A study very fancy titled “Attenuation of short wavelengths alters sleep and the ipRGC pupil response” was recently (June 2017) published in OPO.
Luckily, the practical applications of said study are more down to earth: In short, participants were asked to wear blue-light blocking glasses every night before bedtime for 2 weeks. Night-time melatonin-concentration, sleep duration and sleep quality were measured. Subjects wore the glasses 3:57 ±1:03h each night.
Night time melatonin increased from 16.1 ± 7.5 pg mL−1 to 25.5 ± 10.7 pg mL−1 (P < 0.01). Objectively measured sleep duration increased 24 min, from 408.7 ± 44.9 to 431.5 ± 42.9 min (P < 0.001). Mean PSQI score [measures sleep quality] improved from 5.6 ± 2.9 to 3.0 ± 2.2.
Less blue-light before bedtime; better and longer sleep. Good stuff.
TV in bedroom increases obesity risk – even in youth athletes.
Yes, this means it most likely has an even larger negative effect on you. If you absolutely have to sleep less, at least do something worthwhile in the bedroom.
Athletes with a TV in their room of sleep had higher BMI (22.73 vs. 20.54; P<0.001), slept less hours/week (7.65 vs. 8.12; P=0.003), and were more likely to be overweight/obese (40.32% vs. 25.52%; P=0.022). Athletes with unrestricted, unmonitored internet access in the room of sleep had a higher BMI (21.68 vs. 19.83; P<0.001), slept fewer hours/week (7.58 vs. 8.60; P<0.001) and per/weekend (9.00 vs. 9.37; P<0.001). After adjusting for age and gender, having a TV in the room of sleep remained significantly associated with BMI and WHO criteria for overweight/obesity.
Stracciolini et al., 2017.
The National Sleep Foundation gathered a 18 person- multidisciplinary expert panel to evaluate scientific literature regarding sleep requirements for different age groups. The evaluation is published in the journal “Sleep Health” and nicely illustrated in the infographic below.
Of note, the conclude that individual sleep requirements should be considered, but that these (should) rarely deviate far from the normal range. If done so consistently, over time this will most likely compromise health and well-being.
Alongside the CF-idoms/nonsense-phrases that somehow became popular due to plain stupidity, the “you can sleep when you are old”- phrase should be disregarded and the person stating it publicly ridiculed. That is, of course, only if you are interested in optimising health, memory, mental and physical performance, recovery, lean body mass, pain reduction etc etc.*
* (Thomas et al., 2000; Alhola et al., 2007; Taheri et al., 2004; Knutson et al., 2007; Afflect et al., 1996; Kundermann et al., 2004; Moldofsky et al., 2001)
I know this. You know this. Most people still act like it doesn’t matter. Most people are stupid.
Light-exposure can be good or bad depending on when it occurs. As mentioned in the post “electronic devices before sleep?” which highlights the results from Chang et al. 2014, your nighttime Ipad/kindle-reading will have adverse effects on your sleep and health.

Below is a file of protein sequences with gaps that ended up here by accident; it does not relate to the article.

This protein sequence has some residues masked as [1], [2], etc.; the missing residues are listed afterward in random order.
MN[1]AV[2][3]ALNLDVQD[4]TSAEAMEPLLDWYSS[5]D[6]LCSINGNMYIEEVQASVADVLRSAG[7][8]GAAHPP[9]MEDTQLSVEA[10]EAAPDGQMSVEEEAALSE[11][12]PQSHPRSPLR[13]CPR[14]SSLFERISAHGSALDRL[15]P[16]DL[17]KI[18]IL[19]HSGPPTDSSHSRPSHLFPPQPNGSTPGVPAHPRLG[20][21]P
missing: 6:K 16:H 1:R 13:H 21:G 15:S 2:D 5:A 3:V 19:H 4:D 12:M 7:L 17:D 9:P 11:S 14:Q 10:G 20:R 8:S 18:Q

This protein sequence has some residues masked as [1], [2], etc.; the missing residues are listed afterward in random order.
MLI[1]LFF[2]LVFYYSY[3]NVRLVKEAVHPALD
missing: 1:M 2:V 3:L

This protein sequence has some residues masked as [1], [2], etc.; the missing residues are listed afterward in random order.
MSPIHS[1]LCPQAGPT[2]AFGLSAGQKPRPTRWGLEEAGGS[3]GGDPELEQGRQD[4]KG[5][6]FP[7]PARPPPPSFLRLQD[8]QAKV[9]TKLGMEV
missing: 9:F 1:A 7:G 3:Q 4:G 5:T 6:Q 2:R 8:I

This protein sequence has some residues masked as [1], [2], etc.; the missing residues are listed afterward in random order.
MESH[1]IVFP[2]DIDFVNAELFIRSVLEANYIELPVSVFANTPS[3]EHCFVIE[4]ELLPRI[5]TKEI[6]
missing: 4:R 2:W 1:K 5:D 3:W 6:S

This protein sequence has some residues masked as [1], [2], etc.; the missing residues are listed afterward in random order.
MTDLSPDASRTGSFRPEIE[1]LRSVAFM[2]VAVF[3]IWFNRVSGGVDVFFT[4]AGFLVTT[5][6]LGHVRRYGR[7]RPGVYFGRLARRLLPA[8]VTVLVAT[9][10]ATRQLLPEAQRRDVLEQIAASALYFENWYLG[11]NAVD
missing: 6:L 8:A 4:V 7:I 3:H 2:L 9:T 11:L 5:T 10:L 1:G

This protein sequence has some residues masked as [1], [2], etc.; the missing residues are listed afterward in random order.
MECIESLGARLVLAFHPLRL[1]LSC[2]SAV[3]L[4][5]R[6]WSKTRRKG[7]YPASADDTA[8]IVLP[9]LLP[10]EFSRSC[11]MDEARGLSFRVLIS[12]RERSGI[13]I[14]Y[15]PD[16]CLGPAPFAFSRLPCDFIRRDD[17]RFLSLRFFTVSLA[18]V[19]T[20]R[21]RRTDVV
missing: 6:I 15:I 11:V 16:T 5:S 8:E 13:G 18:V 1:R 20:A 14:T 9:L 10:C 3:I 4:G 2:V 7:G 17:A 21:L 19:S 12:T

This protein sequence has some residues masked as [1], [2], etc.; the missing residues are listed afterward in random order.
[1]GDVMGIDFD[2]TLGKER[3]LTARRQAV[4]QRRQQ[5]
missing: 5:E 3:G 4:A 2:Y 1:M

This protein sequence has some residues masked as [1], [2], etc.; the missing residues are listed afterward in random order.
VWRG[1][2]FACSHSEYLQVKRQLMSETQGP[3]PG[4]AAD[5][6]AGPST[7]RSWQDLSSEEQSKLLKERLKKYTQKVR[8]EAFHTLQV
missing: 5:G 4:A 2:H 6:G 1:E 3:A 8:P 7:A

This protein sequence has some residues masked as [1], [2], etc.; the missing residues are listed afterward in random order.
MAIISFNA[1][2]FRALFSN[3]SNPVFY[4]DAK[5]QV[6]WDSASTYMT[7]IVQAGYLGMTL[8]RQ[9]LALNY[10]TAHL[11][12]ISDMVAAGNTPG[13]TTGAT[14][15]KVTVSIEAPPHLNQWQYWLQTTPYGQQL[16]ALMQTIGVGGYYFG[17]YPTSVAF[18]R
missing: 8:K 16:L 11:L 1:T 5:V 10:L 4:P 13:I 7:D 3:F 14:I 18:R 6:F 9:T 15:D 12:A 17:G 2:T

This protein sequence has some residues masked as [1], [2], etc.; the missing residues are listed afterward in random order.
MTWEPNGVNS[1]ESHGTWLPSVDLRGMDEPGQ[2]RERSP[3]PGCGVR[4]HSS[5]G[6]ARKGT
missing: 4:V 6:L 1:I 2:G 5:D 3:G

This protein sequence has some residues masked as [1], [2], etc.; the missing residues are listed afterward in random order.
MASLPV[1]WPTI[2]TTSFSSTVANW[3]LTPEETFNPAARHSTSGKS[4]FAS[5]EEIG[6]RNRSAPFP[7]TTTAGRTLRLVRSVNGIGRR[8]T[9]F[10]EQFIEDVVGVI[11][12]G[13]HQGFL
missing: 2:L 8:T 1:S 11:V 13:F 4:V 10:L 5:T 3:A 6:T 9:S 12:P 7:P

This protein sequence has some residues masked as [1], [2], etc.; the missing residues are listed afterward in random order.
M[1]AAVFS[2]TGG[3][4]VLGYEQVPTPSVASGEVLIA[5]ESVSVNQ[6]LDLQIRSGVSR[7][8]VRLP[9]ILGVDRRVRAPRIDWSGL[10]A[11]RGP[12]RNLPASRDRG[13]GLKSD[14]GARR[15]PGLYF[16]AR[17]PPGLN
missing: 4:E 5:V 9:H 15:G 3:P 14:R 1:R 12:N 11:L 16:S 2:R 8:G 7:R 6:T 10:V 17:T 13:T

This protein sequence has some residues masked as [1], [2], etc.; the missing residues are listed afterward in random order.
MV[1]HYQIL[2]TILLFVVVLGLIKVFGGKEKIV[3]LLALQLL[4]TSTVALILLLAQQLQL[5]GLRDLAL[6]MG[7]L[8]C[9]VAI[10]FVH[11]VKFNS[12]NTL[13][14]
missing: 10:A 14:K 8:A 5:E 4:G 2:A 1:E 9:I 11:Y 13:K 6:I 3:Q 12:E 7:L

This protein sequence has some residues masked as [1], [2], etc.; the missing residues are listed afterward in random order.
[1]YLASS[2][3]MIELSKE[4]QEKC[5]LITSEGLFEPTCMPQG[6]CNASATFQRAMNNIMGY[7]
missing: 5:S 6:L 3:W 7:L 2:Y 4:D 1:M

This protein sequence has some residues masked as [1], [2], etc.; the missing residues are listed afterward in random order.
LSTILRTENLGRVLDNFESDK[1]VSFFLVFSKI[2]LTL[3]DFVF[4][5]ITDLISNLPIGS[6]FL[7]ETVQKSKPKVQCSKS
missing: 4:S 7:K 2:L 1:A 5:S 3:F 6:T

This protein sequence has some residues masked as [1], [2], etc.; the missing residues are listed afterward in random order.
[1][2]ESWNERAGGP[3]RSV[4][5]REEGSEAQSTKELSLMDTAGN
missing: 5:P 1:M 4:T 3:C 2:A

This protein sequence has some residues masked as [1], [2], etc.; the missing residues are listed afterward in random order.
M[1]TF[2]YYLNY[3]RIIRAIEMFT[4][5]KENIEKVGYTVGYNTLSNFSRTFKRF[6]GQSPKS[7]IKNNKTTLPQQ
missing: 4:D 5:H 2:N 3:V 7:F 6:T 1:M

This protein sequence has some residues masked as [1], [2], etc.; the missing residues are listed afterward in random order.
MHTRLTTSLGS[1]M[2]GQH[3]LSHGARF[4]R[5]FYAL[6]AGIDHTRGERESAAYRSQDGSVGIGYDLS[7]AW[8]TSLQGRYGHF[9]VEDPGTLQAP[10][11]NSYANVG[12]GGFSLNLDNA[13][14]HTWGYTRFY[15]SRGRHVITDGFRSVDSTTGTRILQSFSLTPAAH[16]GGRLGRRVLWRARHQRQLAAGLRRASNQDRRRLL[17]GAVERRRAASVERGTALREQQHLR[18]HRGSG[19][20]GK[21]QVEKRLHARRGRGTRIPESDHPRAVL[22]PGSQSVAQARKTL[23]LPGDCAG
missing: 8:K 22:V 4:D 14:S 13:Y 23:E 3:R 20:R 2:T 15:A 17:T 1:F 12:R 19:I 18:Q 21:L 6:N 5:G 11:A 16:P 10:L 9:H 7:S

The infographic below sums it up pretty nicely: If you exposure yourself to (blue) light before bedtime, you´re going to have a bad time!
We all know this. Sleep matters, but for one reason or another it´s always the one factor people tend to pay the least attention to. The diet is strictly vegan/paleo/whatever and the training is scheduled down to the very minute and superset, but sleep and basic sleep hygiene is rarely prioritized nearly as high.
It´s stupid and you know it. Some would argue that makes you stupid.
Here is another reminder:
Image credit: Business Insider
Unless you are taking the cave/paleo thingy way to seriously, you´ll have heard that it´s a good idea to limit exposure to light (especially blue light) before going to bed. Then again, it is estimated that 90% of the (American) population use some type of electronics before bedtime, so it might just (once again!) come down to plain old stupidity and/or a disinterest in ones own health.
People tend to focus loads on nutrition and exercise, but fail to recognise that poor sleep may severely diminish the positive effects of doing right in these two arenas.
The short abstract below is indeed worth reading, as it sums up a very interesting study examining the effects of looking at your electronic devices before bedtime.
The use of light-emitting electronic devices for reading, communication, and entertainment has greatly increased recently. We found that the use of these devices before bedtime prolongs the time it takes to fall asleep, delays the circadian clock, suppresses levels of the sleep-promoting hormone melatonin, reduces the amount and delays the timing of REM sleep, and reduces alertness the following morning. Use of light-emitting devices immediately before bedtime also increases alertness at that time, which may lead users to delay bedtime at home. Overall, we found that the use of portable light-emitting devices immediately before bedtime has biological effects that may perpetuate sleep deficiency and disrupt circadian rhythms, both of which can have adverse impacts on performance, health, and safety.